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            Doubly robust estimation of causal effects.

            Doubly robust estimation combines a form of outcome regression with a model for the exposure (i.e., the propensity score) to estimate the causal effect of an exposure on an outcome. When used individually to estimate a causal effect, both outcome regression and propensity score methods are unbiased only if the statistical model is correctly specified. The doubly robust estimator combines these 2 approaches such that only 1 of the 2 models need be correctly specified to obtain an unbiased effect estimator. In this introduction to doubly robust estimators, the authors present a conceptual overview of doubly robust estimation, a simple worked example, results from a simulation study examining performance of estimated and bootstrapped standard errors, and a discussion of the potential advantages and limitations of this method. The supplementary material for this paper, which is posted on the Journal's Web site (http://aje.oupjournals.org/), includes a demonstration of the doubly robust property (Web Appendix 1) and a description of a SAS macro (SAS Institute, Inc., Cary, North Carolina) for doubly robust estimation, available for download at http://www.unc.edu/~mfunk/dr/.
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              Frequent attenders to an emergency department: a study of primary health care use, medical profile, and psychosocial characteristics.

              We describe, in comparison with a control group, frequent attenders to an emergency department in terms of their general health service use and their clinical, psychological, and social profiles. One hundred frequent attenders (those who had made > or =4 visits in the previous year) and 100 nonfrequent attenders matched for sex, age, and triage category were interviewed in the ED. Data were gathered on health service use, mental health (by using the General Health Questionnaire-12 item), and perceived social support (by using the Multidimensional Scale of Perceived Social Support). Patients' general practitioners were contacted to validate attendance data. Medical charts were searched for evidence of psychological problems and alcohol or drug abuse. In the overall sample of 200 patients, 32% were female, and the mean age was 55 years (SD 20). Frequent attenders had made more visits to their general practitioner in the past year compared with control patients (median 12 versus 3 visits); a higher proportion of frequent attenders had used public health nursing services, community welfare services, social work services, addiction counseling, and psychiatric services in the past year. Frequent attenders had made more other hospital visits and had spent more nights in the hospital than control patients. General Health Questionnaire-12 item scores were higher for frequent attenders than control patients, indicating poorer mental health. Frequent attenders had lower levels of perceived social support. Frequent attenders to the ED are also heavy users of general practice services, other primary care services, and other hospital services. General Medical Services-eligible patients (84% of frequent attenders) frequently attend the ED, even though they have free access to primary care. Frequent attenders are a psychosocially vulnerable group, and service providers and policy makers need to take account of this vulnerable patient profile as they endeavor to meet their service needs.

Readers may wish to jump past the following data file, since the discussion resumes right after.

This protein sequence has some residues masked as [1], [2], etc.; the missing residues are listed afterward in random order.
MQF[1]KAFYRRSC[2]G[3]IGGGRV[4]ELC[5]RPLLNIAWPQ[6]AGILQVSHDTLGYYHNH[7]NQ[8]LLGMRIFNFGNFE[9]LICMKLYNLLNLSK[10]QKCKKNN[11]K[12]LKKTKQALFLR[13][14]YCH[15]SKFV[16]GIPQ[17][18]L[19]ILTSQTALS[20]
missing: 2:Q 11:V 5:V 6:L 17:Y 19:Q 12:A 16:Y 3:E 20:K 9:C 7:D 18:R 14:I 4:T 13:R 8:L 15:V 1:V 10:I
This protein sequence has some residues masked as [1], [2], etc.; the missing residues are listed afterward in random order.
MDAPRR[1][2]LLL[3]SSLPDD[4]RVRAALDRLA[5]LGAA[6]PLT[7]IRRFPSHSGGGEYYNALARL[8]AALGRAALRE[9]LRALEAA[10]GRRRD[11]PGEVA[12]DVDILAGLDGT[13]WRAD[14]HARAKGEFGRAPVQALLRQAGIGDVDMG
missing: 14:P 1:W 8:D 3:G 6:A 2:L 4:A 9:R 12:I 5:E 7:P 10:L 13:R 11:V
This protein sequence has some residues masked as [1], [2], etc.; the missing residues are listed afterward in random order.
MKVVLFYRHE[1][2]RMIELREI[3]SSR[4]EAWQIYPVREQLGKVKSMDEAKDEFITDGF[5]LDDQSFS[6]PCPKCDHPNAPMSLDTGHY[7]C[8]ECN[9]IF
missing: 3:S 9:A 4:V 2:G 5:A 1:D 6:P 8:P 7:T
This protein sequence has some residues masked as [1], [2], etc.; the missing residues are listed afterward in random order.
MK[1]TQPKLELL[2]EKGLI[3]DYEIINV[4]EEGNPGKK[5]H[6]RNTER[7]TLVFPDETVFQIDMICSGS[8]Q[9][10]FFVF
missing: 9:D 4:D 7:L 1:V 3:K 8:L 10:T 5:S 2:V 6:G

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                Author and article information

                Contributors
                (View ORCID Profile)
                Journal
                Australian Health Review
                Aust. Health Review
                CSIRO Publishing
                0156-5788
                2021
                2021
                : 45
                : 2
                : 247
                Article
                10.1071/AH19285
                445d756e-921d-458e-9446-4e58159e9f0e
                © 2021
                Product
                Self URI (article page): http://www.publish.csiro.au/?paper=AH19285